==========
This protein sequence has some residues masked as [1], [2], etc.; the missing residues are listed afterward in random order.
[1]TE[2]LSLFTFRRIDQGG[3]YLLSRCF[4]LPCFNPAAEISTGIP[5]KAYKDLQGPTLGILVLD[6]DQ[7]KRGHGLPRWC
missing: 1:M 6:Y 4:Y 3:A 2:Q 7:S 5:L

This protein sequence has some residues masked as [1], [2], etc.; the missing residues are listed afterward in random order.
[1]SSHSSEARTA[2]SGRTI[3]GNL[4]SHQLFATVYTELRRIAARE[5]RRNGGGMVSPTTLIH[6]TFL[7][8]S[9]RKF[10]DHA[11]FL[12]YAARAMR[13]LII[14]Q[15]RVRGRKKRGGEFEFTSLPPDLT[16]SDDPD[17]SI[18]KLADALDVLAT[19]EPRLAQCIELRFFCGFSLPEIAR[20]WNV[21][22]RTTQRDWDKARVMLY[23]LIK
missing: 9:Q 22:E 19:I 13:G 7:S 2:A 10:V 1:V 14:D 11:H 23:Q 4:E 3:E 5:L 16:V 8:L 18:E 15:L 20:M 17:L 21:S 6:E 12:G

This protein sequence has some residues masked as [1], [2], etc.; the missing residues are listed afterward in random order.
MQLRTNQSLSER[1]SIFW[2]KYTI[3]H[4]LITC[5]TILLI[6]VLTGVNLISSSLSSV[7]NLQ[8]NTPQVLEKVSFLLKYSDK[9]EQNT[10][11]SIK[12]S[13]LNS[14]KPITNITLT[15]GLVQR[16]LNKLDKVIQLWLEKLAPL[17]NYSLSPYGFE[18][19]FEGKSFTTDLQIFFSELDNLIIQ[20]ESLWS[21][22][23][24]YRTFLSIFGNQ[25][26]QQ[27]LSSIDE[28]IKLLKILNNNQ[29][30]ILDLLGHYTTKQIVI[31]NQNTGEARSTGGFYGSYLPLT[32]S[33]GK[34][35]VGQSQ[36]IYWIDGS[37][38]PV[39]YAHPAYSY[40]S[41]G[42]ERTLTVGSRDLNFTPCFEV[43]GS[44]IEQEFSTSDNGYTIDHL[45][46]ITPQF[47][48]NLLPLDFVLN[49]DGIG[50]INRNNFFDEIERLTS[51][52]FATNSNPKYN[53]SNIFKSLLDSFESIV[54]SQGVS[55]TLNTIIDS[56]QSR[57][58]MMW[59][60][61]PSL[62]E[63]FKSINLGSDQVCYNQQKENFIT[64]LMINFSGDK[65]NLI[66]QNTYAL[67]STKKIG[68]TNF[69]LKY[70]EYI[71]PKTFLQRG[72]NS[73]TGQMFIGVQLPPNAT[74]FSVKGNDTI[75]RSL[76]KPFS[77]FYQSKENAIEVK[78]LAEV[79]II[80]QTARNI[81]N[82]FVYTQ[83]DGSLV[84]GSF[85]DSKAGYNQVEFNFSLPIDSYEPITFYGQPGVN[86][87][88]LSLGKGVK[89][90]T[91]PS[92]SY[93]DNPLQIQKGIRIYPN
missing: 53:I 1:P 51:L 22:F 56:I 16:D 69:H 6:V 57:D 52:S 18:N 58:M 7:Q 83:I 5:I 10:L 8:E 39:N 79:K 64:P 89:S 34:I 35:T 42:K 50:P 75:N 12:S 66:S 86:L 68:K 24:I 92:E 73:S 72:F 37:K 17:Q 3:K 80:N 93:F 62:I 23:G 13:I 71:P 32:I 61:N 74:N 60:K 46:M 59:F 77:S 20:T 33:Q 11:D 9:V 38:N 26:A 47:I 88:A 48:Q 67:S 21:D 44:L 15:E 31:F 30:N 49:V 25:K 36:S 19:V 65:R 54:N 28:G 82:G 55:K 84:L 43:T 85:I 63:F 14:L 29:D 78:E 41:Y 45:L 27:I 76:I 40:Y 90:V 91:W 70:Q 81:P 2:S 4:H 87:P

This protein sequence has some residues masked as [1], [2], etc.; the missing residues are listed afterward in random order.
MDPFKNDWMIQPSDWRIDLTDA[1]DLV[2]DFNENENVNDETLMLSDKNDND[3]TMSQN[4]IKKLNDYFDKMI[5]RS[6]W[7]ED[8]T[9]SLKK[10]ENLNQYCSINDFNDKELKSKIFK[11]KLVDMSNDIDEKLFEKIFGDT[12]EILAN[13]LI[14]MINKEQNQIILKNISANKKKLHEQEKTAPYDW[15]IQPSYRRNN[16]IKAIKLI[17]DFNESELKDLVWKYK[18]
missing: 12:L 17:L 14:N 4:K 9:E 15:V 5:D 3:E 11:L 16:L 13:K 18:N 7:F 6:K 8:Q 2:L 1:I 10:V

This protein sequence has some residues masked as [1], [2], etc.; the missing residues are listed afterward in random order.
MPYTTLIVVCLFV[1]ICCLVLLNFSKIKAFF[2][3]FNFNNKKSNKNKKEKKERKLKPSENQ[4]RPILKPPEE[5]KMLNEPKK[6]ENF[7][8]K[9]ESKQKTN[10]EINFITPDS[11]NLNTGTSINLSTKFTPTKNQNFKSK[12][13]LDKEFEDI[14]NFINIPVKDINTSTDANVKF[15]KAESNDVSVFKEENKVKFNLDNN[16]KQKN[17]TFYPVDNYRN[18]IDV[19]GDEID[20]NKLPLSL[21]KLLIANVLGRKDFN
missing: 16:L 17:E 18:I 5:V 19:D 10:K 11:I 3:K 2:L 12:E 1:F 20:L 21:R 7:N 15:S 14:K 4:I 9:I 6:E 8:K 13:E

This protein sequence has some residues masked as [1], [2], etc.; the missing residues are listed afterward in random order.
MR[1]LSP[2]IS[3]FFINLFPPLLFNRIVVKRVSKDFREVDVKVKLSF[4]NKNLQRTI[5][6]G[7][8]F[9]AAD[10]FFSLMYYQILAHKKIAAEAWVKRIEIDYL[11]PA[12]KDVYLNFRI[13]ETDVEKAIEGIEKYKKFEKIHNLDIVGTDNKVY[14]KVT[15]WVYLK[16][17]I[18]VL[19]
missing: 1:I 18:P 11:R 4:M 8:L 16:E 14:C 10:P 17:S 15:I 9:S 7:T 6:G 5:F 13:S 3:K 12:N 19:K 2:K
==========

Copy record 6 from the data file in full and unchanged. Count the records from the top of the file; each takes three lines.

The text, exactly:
This protein sequence has some residues masked as [1], [2], etc.; the missing residues are listed afterward in random order.
MR[1]LSP[2]IS[3]FFINLFPPLLFNRIVVKRVSKDFREVDVKVKLSF[4]NKNLQRTI[5][6]G[7][8]F[9]AAD[10]FFSLMYYQILAHKKIAAEAWVKRIEIDYL[11]PA[12]KDVYLNFRI[13]ETDVEKAIEGIEKYKKFEKIHNLDIVGTDNKVY[14]KVT[15]WVYLK[16][17]I[18]VL[19]
missing: 1:I 18:P 11:R 4:M 8:L 16:E 14:C 10:P 17:S 15:I 9:S 7:T 6:G 5:F 13:S 3:K 12:N 19:K 2:K